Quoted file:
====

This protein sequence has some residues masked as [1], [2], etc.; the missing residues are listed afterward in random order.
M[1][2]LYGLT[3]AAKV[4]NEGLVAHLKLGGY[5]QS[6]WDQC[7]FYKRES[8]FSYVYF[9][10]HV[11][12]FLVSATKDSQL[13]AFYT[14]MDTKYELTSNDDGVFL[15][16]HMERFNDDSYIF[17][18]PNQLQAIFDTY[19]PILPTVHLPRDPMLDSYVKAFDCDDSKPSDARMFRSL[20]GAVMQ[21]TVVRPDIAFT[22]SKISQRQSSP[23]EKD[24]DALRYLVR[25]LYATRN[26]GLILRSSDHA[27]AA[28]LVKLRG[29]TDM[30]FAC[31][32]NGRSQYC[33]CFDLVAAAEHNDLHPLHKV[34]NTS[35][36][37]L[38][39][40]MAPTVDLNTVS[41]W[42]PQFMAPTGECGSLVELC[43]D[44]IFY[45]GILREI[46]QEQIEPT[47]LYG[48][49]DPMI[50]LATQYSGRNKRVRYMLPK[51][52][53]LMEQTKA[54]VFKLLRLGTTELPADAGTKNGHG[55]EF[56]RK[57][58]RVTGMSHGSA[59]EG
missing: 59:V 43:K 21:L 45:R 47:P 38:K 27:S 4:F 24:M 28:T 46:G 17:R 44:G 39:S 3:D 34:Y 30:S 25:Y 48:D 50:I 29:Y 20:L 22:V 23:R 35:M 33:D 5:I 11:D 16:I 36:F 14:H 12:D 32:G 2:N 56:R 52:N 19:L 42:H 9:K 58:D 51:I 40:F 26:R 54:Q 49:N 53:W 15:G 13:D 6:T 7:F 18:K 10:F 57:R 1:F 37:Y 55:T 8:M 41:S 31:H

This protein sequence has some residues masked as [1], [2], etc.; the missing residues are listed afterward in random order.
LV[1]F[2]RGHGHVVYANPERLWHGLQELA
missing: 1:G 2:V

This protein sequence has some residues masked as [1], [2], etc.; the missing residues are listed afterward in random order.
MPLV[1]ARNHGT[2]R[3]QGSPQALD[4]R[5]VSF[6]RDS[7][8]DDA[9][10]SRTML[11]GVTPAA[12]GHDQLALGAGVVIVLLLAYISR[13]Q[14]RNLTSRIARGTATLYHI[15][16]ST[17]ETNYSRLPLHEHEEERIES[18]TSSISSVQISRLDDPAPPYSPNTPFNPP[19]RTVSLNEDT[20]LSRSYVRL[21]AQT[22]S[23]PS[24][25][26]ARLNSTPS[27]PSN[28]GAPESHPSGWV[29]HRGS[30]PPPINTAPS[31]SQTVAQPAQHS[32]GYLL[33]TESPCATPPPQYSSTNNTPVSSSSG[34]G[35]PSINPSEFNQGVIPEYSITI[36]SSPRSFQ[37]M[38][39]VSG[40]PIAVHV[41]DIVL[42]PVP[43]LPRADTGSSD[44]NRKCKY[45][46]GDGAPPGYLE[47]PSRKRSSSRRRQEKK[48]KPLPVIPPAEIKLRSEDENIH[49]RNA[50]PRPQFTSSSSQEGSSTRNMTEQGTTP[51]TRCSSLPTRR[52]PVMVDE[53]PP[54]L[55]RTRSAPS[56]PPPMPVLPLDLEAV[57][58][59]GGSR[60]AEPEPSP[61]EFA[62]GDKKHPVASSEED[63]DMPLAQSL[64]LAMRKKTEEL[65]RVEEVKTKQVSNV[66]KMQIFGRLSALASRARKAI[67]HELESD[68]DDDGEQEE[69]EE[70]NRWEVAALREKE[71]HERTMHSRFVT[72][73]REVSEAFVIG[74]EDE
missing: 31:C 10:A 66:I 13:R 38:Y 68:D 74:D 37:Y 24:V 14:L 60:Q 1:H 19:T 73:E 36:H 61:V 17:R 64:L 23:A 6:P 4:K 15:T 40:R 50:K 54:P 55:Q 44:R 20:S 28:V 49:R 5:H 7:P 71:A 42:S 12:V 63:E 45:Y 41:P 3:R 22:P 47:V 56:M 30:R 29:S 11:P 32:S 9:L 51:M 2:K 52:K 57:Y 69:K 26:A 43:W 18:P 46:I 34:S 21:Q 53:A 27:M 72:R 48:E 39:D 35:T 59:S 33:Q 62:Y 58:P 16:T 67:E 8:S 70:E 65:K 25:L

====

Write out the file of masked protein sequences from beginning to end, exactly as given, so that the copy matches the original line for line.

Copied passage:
This protein sequence has some residues masked as [1], [2], etc.; the missing residues are listed afterward in random order.
M[1][2]LYGLT[3]AAKV[4]NEGLVAHLKLGGY[5]QS[6]WDQC[7]FYKRES[8]FSYVYF[9][10]HV[11][12]FLVSATKDSQL[13]AFYT[14]MDTKYELTSNDDGVFL[15][16]HMERFNDDSYIF[17][18]PNQLQAIFDTY[19]PILPTVHLPRDPMLDSYVKAFDCDDSKPSDARMFRSL[20]GAVMQ[21]TVVRPDIAFT[22]SKISQRQSSP[23]EKD[24]DALRYLVR[25]LYATRN[26]GLILRSSDHA[27]AA[28]LVKLRG[29]TDM[30]FAC[31][32]NGRSQYC[33]CFDLVAAAEHNDLHPLHKV[34]NTS[35][36][37]L[38][39][40]MAPTVDLNTVS[41]W[42]PQFMAPTGECGSLVELC[43]D[44]IFY[45]GILREI[46]QEQIEPT[47]LYG[48][49]DPMI[50]LATQYSGRNKRVRYMLPK[51][52][53]LMEQTKA[54]VFKLLRLGTTELPADAGTKNGHG[55]EF[56]RK[57][58]RVTGMSHGSA[59]EG
missing: 59:V 43:K 21:L 45:R 47:P 38:K 27:S 4:F 24:M 28:T 46:G 17:R 44:G 39:S 3:D 34:Y 30:S 25:Y 48:D 50:I 29:Y 20:L 22:V 23:R 35:M 33:D 5:I 11:D 16:I 36:F 14:H 12:D 32:G 2:N 56:R 52:N 19:L 42:H 9:K 58:D 51:I 40:F 26:R 54:Q 49:N 53:W 15:G 13:D 6:T 7:F 18:K 10:F 57:R 1:F 37:Y 55:T 8:M 41:S 31:H

This protein sequence has some residues masked as [1], [2], etc.; the missing residues are listed afterward in random order.
LV[1]F[2]RGHGHVVYANPERLWHGLQELA
missing: 1:G 2:V

This protein sequence has some residues masked as [1], [2], etc.; the missing residues are listed afterward in random order.
MPLV[1]ARNHGT[2]R[3]QGSPQALD[4]R[5]VSF[6]RDS[7][8]DDA[9][10]SRTML[11]GVTPAA[12]GHDQLALGAGVVIVLLLAYISR[13]Q[14]RNLTSRIARGTATLYHI[15][16]ST[17]ETNYSRLPLHEHEEERIES[18]TSSISSVQISRLDDPAPPYSPNTPFNPP[19]RTVSLNEDT[20]LSRSYVRL[21]AQT[22]S[23]PS[24][25][26]ARLNSTPS[27]PSN[28]GAPESHPSGWV[29]HRGS[30]PPPINTAPS[31]SQTVAQPAQHS[32]GYLL[33]TESPCATPPPQYSSTNNTPVSSSSG[34]G[35]PSINPSEFNQGVIPEYSITI[36]SSPRSFQ[37]M[38][39]VSG[40]PIAVHV[41]DIVL[42]PVP[43]LPRADTGSSD[44]NRKCKY[45][46]GDGAPPGYLE[47]PSRKRSSSRRRQEKK[48]KPLPVIPPAEIKLRSEDENIH[49]RNA[50]PRPQFTSSSSQEGSSTRNMTEQGTTP[51]TRCSSLPTRR[52]PVMVDE[53]PP[54]L[55]RTRSAPS[56]PPPMPVLPLDLEAV[57][58][59]GGSR[60]AEPEPSP[61]EFA[62]GDKKHPVASSEED[63]DMPLAQSL[64]LAMRKKTEEL[65]RVEEVKTKQVSNV[66]KMQIFGRLSALASRARKAI[67]HELESD[68]DDDGEQEE[69]EE[70]NRWEVAALREKE[71]HERTMHSRFVT[72][73]REVSEAFVIG[74]EDE
missing: 31:C 10:A 66:I 13:R 38:Y 68:D 74:D 37:Y 24:V 14:L 60:Q 1:H 19:T 73:E 36:H 61:V 17:R 64:L 23:A 6:P 4:K 15:T 40:R 50:K 54:P 55:Q 44:R 20:S 28:V 49:R 5:H 7:P 71:A 42:S 12:V 63:E 45:Y 41:P 3:R 22:P 47:V 56:M 30:R 29:S 11:P 32:S 9:L 51:M 2:K 52:K 57:Y 69:K 26:A 43:W 18:P 46:I 34:S 21:Q 53:A 27:M 72:R 48:E 39:D 35:T 59:S 33:Q 62:Y 58:P 16:T 67:E 8:S 70:E 65:K 25:L